A Georgia Institute of Technology study found that wearing a mask can protect yourself and others from COVID-1
The study measured the filtration efficiency of sub-micron particles passing through a variety of different materials. For comparison, the diameter of a human hair is about 50 microns, while the size of 1 millimeter is 1,000 microns.
Nga said: “Depending on the ventilation, sub-micron particles will stay in the air for hours and days. Therefore, if your room is not ventilated or poorly ventilated, these small particles will stay in the air for a long time.” Lee (Sally) Ng, associate professor at the School of Chemical and Biomolecular Engineering and School of Earth and Atmospheric Sciences and a researcher at Tanner College.
The study was conducted in the spring of 2020, when the pandemic triggered the global shutdown of most institutions. The community faces a severe shortage of personal protective equipment, prompting many people to make their own homemade masks. Ng recalled that Georgia Institute of Technology quickly conducted this research because it had “tested an excellent system of filtration efficiency using existing instruments in the laboratory.”
The findings of this study were used here in April last year to shape the recommendations for making homemade facial masks, and the comprehensive study findings were published in the journal on March 22 Aerosol Science and Technology.
The researchers tested a total of 33 different commercially available materials. These materials are not limited to cloth fabrics, including single-layer woven fabrics woven from cotton and polyester fibers, blended fabrics, non-woven materials, cellulose-based materials, and hospitals. Common and used materials, as well as various filter materials.
Ng said: “We have learned that even in the same type of material, there is a big difference in filtration performance.”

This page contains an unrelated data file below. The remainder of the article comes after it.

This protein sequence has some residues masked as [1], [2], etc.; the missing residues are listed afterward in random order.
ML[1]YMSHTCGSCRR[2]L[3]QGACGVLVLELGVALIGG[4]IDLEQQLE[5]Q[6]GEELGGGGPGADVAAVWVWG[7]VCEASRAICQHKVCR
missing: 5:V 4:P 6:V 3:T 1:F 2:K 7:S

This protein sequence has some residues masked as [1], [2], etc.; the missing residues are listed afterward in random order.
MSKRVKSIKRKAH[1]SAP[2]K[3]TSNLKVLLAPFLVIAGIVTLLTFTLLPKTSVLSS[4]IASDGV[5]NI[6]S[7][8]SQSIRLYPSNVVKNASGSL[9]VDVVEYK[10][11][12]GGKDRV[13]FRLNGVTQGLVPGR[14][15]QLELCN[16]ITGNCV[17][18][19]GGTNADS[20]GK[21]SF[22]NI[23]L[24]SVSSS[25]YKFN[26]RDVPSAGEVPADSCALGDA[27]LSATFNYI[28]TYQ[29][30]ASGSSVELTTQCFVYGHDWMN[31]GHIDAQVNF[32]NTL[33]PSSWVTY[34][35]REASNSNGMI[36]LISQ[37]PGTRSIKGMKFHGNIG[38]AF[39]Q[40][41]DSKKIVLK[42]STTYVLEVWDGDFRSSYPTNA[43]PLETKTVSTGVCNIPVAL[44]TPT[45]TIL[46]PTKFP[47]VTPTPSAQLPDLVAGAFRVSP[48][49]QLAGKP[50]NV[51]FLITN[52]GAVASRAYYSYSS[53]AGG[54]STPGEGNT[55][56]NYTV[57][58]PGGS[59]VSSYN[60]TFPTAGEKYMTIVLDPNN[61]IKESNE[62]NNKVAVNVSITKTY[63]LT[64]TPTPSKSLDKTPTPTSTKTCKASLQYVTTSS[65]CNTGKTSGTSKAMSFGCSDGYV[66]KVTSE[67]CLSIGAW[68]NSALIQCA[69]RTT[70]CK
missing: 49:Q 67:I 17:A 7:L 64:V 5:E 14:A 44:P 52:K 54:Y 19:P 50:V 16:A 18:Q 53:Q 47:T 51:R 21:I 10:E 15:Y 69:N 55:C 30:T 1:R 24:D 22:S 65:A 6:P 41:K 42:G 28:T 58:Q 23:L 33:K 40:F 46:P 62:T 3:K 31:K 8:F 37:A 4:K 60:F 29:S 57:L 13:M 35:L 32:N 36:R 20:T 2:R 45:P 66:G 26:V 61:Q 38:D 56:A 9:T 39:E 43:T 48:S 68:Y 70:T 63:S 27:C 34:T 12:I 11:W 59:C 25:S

Ryan Lively, associate professor in the School of Chemical and Biomolecular Engineering and Fellow of the John H. Woody College, said: “We have discovered commercially available materials that can provide acceptable levels of submicron particle repellency while still remaining similar to surgical masks. The airflow resistance.” “These materials combine the density of fabric fibers, the labyrinth-like structure and the surface chemical composition of the fibers, which can effectively repel sub-micron particles.”
The best performance materials for self-made masks are shading cloth and sterilization packaging, which is widely used for packaging surgical instruments. Both materials are commercially available.
Researchers say that people should avoid using filters such as HEPA/MERV or vacuum bags unless they are proven to be free of glass fibers, because such filters usually release respirable glass fibers themselves. Other materials that should be avoided for face masks include loose woven materials, cotton fabric, felt, wool or shiny reusable shopping bags.
The performance of multi-layer samples is much better than single-layer samples, but people should pay attention to air permeability. The tested two-layer and three-layer samples showed an overall filtration efficiency of sub-micron particles of approximately 50%. The fit of the mask is also important because particles can easily escape through the gaps in the nose or the sides of the mask.
Analysis shows that when a person wears a mask, a properly worn multi-layer mask can reject 84% of the particles discharged by a person. Two people wearing these types of masks can reduce the particle transmittance by 96%.
The final point of this study is the importance of wearing general-purpose masks.
Ng said: “The best way to protect yourself and others is to reduce the exhaled particles at the source, and the source is our face. When everyone starts to wear a mask, this situation does magnify.”
She expressed optimism that this discovery will motivate people to use masks more widely when they are sick and need to wear masks in public.
She said: “Not everyone understands the importance of airborne viruses and the importance of wearing masks.” “I hope this approach will continue to help reduce the release of these virus particles into the environment and protect others.”
Research highlights the best styles and fabrics for COVID-19 masks
Taekyu Joo et al. “Evaluation of particle filtration efficiency of commercially available materials for self-made face masks”, Aerosol Science and Technology (2021). DOI: 10.1080 / 02786826.2021.1905149
Courtesy of Georgia Institute of Technology
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